When you’re building a new business, “it is hard enough to fight an IBM or a Google or a Microsoft or a YouTube” says Fred Destin. You shouldn’t also have to “fight the jargon of the people who are funding you. So what I’m trying to do is help entrepreneurs get inside the mind of the VC so they understand how funds are managed, what investors look for, and how not to get screwed.”
That’s exactly what he did in this interview. Fred is a venture capitalist with Atlas Venture.
How did Tynt convince 600,000 web sites to rethink two of the oldest computer actions, copy and paste?
That’s what I invited the company’s founder, Derek Ball to talk about. You’ve seen Tynt in action if you ever pasted text that you copied from a web site and noticed that an attribution link somehow ended up after the text you pasted. If you’re trying to get traction and grow a new idea, listen to how Derek did it….
My aim with this program is to cover the basics of venture capital, including questions like “How does a VC earn money?” and “What are the different roles inside a VC firm?”
Joining me is Jeffrey Bussgang, a VC with Flybridge Capital Partners and the author of Mastering the VC Game: A Venture Capital Insider Reveals How to Get from Start-up to IPO on Your Terms. Previously, Jeff was an entrepreneur whose accomplishments include co-founding Upromise, which was acquired by Sallie Mae.
What do successful online companies have in common? That’s the question that I addressed in this interview with Bryan Zmijewski, the Founder of ZURB. ZURB, has helped over 100 startups use design and strategy to solve business problems.
Maybe I open up too much in this one. In this program you’re going to find out why being a teenage loser helped drive me to outwork other people, and how I forced myself to build a hit company.
Because I don’t have a guest scheduled for today, instead of my usual program where I interview others, I am posting an interview with a viewer named Owen McGab Enaohwo, who asked to interview me for his site, which helps people who want to hire a virtual assistant.
How do you build a community that people are willing to get on a plane and fly out to be a part of? Every March, over 14,000 smartphone-carrying, web-site building hipsters (like me) flood Austin Texas for SXSW Interactive.
They come to to talk business, to hear about the future of tech from people who help shape it, and to drink. Hugh Forrest is the event director for sxsw interactive. I invited him here to find how the event grew to be so big and influential.
If you’re ready to give up on your web app after a year, there’s a good chance Neil Patel wants to make a deal to buy it from you. That’s because, after building CrazyEgg, his visual web site analytics package, he knows that it can take a long time — and some creative marketing — for a product to build revenue. Most people don’t have that kind of patience, so he can buy their sites on the cheap.
I recently got an email from a Mixergy viewer who told me that he’s running a profitable online store which sells ammunition. You know, bullets. And it’s not a small business. He said his company, LuckyGunner, profitably booked $3.2 million in revenue within 12 months. Apparently, Obama’s victory and the recession helped him.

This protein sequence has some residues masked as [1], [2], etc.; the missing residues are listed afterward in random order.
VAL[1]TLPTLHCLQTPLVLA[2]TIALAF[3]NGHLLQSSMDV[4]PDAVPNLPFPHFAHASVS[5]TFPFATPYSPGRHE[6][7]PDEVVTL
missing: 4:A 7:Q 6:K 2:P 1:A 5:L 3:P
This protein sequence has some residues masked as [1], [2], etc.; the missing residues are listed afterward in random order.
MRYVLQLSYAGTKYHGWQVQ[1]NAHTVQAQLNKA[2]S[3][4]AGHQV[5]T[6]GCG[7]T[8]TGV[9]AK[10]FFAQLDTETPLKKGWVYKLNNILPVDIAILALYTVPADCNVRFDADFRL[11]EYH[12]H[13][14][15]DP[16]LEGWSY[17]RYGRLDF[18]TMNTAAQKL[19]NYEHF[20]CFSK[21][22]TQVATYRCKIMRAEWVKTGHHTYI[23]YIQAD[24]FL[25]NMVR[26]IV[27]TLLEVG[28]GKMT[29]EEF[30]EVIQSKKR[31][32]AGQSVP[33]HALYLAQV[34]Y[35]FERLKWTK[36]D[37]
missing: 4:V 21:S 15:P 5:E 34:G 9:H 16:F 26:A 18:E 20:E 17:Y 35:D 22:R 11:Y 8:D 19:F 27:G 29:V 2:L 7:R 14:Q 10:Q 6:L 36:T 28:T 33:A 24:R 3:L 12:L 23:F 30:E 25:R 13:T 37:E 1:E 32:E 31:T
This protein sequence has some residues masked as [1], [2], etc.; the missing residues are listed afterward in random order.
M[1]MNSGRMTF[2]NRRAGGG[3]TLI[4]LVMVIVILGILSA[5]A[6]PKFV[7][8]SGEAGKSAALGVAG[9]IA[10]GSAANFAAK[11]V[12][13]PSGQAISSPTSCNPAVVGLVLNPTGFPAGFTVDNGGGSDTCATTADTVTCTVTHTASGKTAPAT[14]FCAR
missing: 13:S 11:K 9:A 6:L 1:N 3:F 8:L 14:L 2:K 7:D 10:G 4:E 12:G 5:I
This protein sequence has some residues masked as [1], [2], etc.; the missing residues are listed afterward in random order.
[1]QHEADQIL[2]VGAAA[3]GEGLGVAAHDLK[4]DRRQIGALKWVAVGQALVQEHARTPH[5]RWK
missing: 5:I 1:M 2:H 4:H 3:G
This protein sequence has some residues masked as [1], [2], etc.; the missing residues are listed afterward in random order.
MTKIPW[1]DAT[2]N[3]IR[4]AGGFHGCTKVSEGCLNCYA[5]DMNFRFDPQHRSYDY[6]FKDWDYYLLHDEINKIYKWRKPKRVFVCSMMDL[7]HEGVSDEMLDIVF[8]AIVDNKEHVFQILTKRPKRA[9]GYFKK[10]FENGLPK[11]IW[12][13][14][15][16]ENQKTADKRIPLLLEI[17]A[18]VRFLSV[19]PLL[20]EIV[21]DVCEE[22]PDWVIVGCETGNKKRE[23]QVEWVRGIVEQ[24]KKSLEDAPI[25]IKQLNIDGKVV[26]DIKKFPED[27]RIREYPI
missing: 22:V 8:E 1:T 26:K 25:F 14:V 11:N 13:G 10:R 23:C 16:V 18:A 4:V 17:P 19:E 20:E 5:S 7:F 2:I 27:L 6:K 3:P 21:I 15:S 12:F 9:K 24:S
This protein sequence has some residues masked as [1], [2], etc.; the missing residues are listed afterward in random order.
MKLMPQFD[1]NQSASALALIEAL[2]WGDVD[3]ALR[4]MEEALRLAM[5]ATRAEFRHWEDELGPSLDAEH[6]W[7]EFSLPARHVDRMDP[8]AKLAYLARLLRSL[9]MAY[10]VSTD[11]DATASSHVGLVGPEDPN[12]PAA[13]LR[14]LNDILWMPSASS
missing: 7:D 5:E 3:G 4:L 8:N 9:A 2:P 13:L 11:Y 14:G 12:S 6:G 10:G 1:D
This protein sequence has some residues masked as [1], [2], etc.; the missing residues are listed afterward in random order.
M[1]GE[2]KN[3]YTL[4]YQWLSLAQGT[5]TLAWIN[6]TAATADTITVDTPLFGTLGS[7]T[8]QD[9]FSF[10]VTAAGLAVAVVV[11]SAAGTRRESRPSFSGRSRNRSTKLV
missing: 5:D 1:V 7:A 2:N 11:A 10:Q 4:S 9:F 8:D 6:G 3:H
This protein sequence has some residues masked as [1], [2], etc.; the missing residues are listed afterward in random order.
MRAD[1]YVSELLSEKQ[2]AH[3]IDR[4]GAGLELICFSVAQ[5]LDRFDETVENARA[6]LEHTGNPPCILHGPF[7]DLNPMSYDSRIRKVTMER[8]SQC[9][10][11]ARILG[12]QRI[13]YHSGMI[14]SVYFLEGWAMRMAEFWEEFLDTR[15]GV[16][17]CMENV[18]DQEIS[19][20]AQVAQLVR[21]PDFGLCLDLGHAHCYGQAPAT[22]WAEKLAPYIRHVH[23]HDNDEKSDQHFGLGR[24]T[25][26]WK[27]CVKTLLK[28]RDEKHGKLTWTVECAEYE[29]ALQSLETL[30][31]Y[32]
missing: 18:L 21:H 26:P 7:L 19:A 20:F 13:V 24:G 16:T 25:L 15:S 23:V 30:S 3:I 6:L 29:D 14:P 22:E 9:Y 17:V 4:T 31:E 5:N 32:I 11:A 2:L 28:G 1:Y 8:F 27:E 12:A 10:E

I invited him to Mixergy to talk about how he did it and to teach online sales. He said, “No.” But…
When Ryan Abood noticed gift basket sales at his parents’ flower store grow, even though they weren’t being promoted, he launched GourmetGiftBaskets.com. Last year his revenue was $8.7 million.
This is the story of how growing up in an entrepreneurial family taught him to build a business by working long after his competitors went home for the night. And, as you’ll see, what he learned from his parents helped him to perceiver when Google cut off his access to customers at a critical time and to compete against much bigger players in the gift basket space.
Jeff Butterworth is a founder who dropped out of school and started his company. He didn’t have much money, so he decided to make what he thought would be a simple product, a plug-in. As you’ll hear, it was more complicated than he expected, but he kept working on his business and, even as other companies raised venture capital to compete with him, he remained self-funded. His company, Alien Skin Software, broke a million dollars in revenue three years after launching and stayed above a million dollars and profitable ever since.
As you’ll hear in this program, Ross Williams bootstrapped his company using credit cards and slowly built it to where it is today, a $31 million per year business whose pool of over 4 million daters gives an instant community to thousands of online dating sites.
Avinash Kaushik is the man many of the entrepreneurs I interviewed turn to when they want to use analytics to uncover ways to increase conversions, decide what to build next or figure out why sales aren’t growing. He’s Google’s Analytics Evangelist and the author of two best-selling books on analytics.
I know this will be one of your favorite programs because…